February 10, 2022

Centenary University says access to counseling and other support measures is critical in helping students to cope with ongoing pandemic-related stress

 HACKETTSTOWN, NJ, Feb. 10, 2022—There’s no doubt: College students are facing an unusually high amount of stress this semester. And it’s not just the winter blues. In a new survey recently released by leading telehealth firm Timely MD, nearly nine out of ten college students report a major mental health crisis across the nation’s college campuses.

Mental health experts at Centenary University point to the COVID-19 pandemic, which is entering its third year, as a significant source of stress for college students. In fact, a  national survey of almost 1,700 students revealed that 70% of college students feel emotional distress and anxiety resulting from the pandemic and 51% say they are more stressed and anxious than last January. In New Jersey, 70% of college students report having a higher level of anxiety than a year ago, according to a study by the New Jersey Office of the Secretary of Higher Education.

College presidents are equally concerned. In a 2021 survey conducted by Inside Higher Ed, 96% of U.S. college and university presidents surveyed said the mental health of students is a top concern, while 94% reported the same of their employees. Centenary University President Bruce Murphy, Ed.D., a retired lieutenant colonel in the U.S. Army who has studied the effects of stress in the military, said, “There is universal agreement that mental health has to be a top priority on all of our campuses. At Centenary, we’ve seen a definite increase in the number of students seeking counseling support since the beginning of the academic year. While there’s a general call to begin moving on and living with the pandemic, COVID-19 will continue to have long-lasting effects on everyone, including college students.”

Winter is a particularly fraught time for students. Cold and snowy weather restricts many outdoor activities, which has an impact on overall well-being. Mikolaya Nynka, LPC, director of the Centenary University Counseling Center, reported a 24% increase in the number of students seeking services compared to fall 2020: “This winter the Counseling Center is seeing increases in student anxiety, loneliness, depression, and frustration. While COVID-19 accounts for some of this, we are also seeing students impacted by personal traumas and losses. This affects their stress level and ability to function. Getting support and learning the importance of practicing self-care is critical in reducing the potential long-term effects of these stressors.”

Vice President for Student Life and Dean of Students Kerry Mullins noted that the recent Omicron surge is a reminder that the pandemic will continue to have far-reaching effects. “As we enter the third year of this pandemic, more than half of our current students have experienced their college days with significant COVID-19 restrictions and related stressors such as loss of loved ones, financial strains, and class and social disruptions associated with isolation and quarantine,” Mullins said. “These pandemic-related stressors, coupled with traditional college pressures such as academic rigor and personal challenges, have certainly resulted in an increased toll on the students’ mental health.”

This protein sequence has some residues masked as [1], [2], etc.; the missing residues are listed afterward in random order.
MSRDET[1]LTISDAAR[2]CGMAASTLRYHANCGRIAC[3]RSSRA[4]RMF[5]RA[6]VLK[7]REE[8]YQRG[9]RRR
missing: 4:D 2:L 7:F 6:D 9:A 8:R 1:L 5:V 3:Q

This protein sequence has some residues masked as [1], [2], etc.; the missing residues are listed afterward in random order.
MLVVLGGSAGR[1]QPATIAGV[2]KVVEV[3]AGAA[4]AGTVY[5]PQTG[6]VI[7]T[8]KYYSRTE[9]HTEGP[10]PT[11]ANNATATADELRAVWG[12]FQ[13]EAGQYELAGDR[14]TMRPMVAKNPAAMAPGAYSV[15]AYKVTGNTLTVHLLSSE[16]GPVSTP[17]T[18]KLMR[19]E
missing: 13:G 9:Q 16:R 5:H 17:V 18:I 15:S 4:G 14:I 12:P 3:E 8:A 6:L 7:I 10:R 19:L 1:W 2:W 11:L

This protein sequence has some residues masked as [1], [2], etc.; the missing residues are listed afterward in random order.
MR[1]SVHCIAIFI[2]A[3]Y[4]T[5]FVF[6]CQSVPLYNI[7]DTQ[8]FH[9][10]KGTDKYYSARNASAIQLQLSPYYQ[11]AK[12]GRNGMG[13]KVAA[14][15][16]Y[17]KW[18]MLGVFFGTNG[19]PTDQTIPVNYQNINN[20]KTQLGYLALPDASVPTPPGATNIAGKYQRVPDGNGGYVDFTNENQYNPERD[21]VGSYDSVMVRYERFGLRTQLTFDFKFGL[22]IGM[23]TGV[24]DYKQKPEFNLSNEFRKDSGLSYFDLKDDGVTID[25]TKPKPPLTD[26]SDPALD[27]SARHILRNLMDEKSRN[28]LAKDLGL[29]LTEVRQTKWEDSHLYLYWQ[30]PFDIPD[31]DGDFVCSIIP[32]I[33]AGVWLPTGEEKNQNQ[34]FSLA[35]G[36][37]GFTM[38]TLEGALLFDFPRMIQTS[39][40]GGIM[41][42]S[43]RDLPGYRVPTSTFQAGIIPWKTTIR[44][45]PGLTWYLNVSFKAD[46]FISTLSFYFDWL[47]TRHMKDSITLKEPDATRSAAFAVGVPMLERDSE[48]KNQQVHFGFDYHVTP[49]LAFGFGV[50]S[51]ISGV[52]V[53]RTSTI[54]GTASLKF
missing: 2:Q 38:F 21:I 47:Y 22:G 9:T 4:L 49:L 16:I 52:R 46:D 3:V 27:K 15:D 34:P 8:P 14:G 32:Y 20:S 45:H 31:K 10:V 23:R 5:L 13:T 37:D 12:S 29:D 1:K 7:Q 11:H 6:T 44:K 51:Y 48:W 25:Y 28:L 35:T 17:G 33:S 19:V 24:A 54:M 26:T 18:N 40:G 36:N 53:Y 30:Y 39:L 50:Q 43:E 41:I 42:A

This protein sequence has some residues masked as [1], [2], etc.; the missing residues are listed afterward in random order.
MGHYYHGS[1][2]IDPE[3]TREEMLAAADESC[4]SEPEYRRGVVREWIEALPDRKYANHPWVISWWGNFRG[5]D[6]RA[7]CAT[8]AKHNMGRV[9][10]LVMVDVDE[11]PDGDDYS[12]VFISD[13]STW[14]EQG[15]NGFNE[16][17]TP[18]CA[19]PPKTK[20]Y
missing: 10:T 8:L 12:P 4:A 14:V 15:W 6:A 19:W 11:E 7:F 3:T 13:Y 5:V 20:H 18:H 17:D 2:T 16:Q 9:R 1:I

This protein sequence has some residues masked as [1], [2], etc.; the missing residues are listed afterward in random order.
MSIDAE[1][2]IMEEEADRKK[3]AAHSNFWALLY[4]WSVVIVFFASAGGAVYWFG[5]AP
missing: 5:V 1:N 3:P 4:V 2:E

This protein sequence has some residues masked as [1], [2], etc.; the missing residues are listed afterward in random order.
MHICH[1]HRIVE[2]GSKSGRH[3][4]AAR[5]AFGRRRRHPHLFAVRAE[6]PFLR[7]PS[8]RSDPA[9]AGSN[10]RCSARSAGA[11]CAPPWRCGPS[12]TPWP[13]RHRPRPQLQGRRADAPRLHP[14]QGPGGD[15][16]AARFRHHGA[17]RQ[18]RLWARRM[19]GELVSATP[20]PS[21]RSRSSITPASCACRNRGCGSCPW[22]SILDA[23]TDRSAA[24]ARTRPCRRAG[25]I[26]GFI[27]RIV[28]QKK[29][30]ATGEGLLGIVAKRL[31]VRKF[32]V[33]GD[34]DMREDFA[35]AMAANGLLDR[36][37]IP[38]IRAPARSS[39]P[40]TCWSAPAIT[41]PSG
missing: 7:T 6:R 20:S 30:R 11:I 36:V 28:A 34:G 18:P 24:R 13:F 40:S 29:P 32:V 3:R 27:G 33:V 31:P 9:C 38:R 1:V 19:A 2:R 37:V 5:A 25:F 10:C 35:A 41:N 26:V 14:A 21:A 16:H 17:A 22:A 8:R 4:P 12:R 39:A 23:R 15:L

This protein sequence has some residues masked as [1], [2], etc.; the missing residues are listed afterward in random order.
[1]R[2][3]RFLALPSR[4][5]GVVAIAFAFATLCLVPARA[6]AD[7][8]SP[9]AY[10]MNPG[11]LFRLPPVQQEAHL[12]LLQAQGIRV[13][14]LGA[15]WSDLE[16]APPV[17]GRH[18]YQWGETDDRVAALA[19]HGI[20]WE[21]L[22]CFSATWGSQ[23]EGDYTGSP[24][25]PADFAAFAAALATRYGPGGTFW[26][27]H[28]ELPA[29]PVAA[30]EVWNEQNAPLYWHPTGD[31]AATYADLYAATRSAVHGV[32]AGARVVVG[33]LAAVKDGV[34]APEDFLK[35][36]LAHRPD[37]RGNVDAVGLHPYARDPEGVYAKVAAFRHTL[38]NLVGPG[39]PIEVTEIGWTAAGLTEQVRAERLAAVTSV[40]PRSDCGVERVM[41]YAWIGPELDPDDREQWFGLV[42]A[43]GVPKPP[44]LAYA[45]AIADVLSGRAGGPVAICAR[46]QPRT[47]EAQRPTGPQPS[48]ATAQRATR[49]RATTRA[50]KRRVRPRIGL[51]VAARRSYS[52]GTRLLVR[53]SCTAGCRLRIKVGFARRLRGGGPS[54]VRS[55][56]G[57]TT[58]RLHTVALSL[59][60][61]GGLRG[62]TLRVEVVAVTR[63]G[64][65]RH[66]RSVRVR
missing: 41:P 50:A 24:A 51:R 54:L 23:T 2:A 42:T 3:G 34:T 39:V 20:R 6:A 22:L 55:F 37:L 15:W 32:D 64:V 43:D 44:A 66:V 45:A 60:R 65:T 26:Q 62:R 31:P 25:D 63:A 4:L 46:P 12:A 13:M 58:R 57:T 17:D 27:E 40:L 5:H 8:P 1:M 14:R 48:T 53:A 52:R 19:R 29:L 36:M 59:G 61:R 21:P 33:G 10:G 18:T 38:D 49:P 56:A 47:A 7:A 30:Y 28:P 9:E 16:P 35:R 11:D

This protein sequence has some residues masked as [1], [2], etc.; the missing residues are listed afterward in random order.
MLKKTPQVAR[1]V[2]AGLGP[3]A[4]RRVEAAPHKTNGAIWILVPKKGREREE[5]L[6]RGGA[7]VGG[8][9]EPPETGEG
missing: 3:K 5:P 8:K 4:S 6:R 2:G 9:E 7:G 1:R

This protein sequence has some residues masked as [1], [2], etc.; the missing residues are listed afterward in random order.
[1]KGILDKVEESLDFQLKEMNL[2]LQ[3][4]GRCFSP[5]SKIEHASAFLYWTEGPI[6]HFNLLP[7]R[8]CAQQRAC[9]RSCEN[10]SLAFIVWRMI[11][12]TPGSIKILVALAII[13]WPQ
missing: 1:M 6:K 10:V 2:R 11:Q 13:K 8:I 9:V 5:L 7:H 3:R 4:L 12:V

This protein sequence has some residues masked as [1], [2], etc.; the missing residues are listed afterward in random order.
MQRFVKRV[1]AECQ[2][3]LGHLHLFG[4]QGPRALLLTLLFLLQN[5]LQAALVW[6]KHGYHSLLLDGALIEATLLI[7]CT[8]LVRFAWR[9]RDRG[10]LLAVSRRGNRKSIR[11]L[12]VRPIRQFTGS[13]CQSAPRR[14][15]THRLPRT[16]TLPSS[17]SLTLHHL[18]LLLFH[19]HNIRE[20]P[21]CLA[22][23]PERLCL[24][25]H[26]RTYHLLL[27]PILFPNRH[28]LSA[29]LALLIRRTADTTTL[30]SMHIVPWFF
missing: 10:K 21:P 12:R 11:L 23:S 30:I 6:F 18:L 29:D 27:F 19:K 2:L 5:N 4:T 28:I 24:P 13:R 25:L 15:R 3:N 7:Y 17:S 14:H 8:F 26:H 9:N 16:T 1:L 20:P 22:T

Nynka and Mullins say that colleges need to be proactive about offering a variety of mental health services tailored to student preferences. Nynka explained that while she prefers to see students in person, counseling sessions have been mostly virtual due to COVID-19. The Counseling Center also hosts an online wellness platform, YOU@Centenary, designed to meet the needs of the whole student and tailored specifically to Centenary University and its campus resources. Last semester, the University also invited the Warren County Hope One Initiative to campus. The mobile resource provides lifesaving resources to those struggling with substance abuse and addiction.

Mullins added,  “A positive outcome of the pandemic is that it brought mental health to the forefront. As we continue to navigate this pandemic and support each other, it is vital that we not only offer services to support our students, but also that people reach out when they see someone in need. We are all in this together.”

Help is available 24/7 for anyone experiencing mental health, depression, or self-harming issues: Text NJ to 741741 for free crisis support from New Jersey MentalHealth Cares or call NJ Hopeline at 1-855-654-6735.


Founded in 1867 by the Newark Conference of the United Methodist Church, Centenary University’s academic program integrates a solid liberal arts foundation with a strong career orientation. This mix provides an educational experience that prepares students to succeed in the increasingly global and interdependent world. The University’s main campus is located in Hackettstown, N.J., with its equestrian facility in Washington Township. The Centenary University School of Professional Studies offers degree programs in Parsippany, as well as online and at corporate sites throughout New Jersey.



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